Chatroulette as Art
Will Chatroulette have an impact on our culture? Since its creation three months ago by a 17-year old boy in Moscow, the simple video chat program has become a source of fascination for millions. The program is basic and spare: upon logging onto the Chatroulette website, a visitor is greeted by two boxes, one labeled “Stranger,” the other labeled “You.” By clicking the...
Bonham's European Sale
Last night I visited the preview of the Bonhams European Paintings sale with a group of Courtauld alumnae/i. Occupying the former space of the Dahesh Museum of Art in the IBM Building, the new Bonhams space is ideally suited for the incredible collection of works currently on display. The sale, which takes place April 21st, is full of surprising, strange, and beautiful pictures. Standout works...
A Humanist Biennial
In recent years, the Whitney Biennial has come to be associated with shallow, grandiose, and grotesque gestures. Every other year, the Marcel Breuer-designed modernist building on Madison Avenue fills itself with works which beg the question, “But is it art?” Cynicism routinely holds court with barbarism, often provoking visitors to wonder if the curatorial staff are not having a laugh at the...
Talking About Otto Dix
I’m Lauren Palmor, writer of The Art Object, in conversation with Jordan Rothlein, NY DJ and music journalist. Coming from an art history background, I enjoy discussing artists and exhibitions with people in other fields. These conversations often bring up new ideas, parallel practices, and general questions which may not present themselves when art historians speak solely amongst...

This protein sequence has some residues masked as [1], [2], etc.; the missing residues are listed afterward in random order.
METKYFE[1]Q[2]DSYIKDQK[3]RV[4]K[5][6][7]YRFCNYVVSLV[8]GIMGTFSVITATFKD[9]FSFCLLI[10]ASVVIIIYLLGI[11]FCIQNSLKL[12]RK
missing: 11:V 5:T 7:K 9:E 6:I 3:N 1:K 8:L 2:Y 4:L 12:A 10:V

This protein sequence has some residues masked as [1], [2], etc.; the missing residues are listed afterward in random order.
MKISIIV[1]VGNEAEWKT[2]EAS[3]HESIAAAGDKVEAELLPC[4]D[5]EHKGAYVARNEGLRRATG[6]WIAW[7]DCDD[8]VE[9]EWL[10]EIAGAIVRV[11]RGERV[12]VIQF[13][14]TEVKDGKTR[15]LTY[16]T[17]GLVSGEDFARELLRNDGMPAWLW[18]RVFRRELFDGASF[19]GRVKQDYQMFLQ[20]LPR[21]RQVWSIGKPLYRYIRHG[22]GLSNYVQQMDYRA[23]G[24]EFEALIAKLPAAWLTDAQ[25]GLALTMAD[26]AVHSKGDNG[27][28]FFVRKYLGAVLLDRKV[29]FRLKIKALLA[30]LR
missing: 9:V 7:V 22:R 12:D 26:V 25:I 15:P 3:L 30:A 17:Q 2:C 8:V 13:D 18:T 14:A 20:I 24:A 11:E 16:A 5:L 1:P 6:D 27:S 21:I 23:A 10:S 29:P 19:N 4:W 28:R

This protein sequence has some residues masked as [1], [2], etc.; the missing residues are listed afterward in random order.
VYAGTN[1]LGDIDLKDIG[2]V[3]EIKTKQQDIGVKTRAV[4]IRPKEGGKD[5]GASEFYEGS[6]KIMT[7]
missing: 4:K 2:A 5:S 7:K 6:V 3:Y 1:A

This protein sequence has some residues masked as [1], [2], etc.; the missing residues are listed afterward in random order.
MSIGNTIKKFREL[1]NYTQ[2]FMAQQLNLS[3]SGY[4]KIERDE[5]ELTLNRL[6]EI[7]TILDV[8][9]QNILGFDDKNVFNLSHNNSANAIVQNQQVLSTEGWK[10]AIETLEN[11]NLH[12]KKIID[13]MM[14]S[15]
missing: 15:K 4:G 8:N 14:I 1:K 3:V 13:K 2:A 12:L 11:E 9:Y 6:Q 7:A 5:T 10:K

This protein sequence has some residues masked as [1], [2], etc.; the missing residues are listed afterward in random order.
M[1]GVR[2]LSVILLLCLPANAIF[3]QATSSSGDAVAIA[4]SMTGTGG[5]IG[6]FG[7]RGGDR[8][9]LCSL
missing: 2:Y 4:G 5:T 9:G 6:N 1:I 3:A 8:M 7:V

Otto Dix at the Neue Galerie
In the wake of World War I, Germany was a playground of excess, viciousness, and sin. The war wounded mixed with prostitutes, and cabaret girls were household names. Red lips kissed scarred faces, and the music played loud and carelessly. Anything worthwhile happened at night, and artists were on hand to document any seediness, desperation, and violence which showed its face. Otto Dix...
Za Zelazna Brama
Had the modernist visions of Robert Moses and Le Corbusier been fully realized, the urban residential environment might be drastically different today. Instead, many past utopian visions for post-modern apartment life have not fulfilled their initial vision. The incredible cages of towering blocks found in most large cities have led to violence, crime, and acts of aggression in their...
Size Does Matter
Alfred H. Barr, Jr., Harold Koda, Okwui Enwezor, and Shaquille O’Neal. Finally, we can breath a collective sigh of relief and add the 7’1” Cleveland Cavalier to the list of the world’s great curators. Joking aside, it is true that Shaq has successfully curated his first exhibition of contemporary art— a move which seems only natural for a man who has been named...
Pablo Bronstein manipulates history’s elasticity and human forgetfulness in his imaginiative and architectural works. The London-based artist addresses the history and potential futures of the Metropolitan Museum of Art in his current solo show “Pablo Bronstein at the Met,” his first in New York. Composed of large ink drawings, small etchings, and precise hypothetical...
Lord's Media Centre
Most of Future System’s designs look not unlike the pod cities of the Archigram group. Many of their programs look as though at any minute, they may sprout legs and walk away, perhaps even as far away as the next urban landscape. In 1999, the Future Systems-designed Media Centre at Lord’s Cricket Grounds was unveiled. It soon won the Stirling Prize, as well as the adoration of British cricket...
Austrian artist Markus Schinwald works with various ideas of prosthetics. In his first solo exhibition at Yvon Lambert, Schinwald built an installation of beams and pillars which serve not only as an artwork itself, but as an armature for other pieces in the exhibition as well. The beams, floating and crossing the white box space, act almost as a prosthetic, assisting the space in a visible...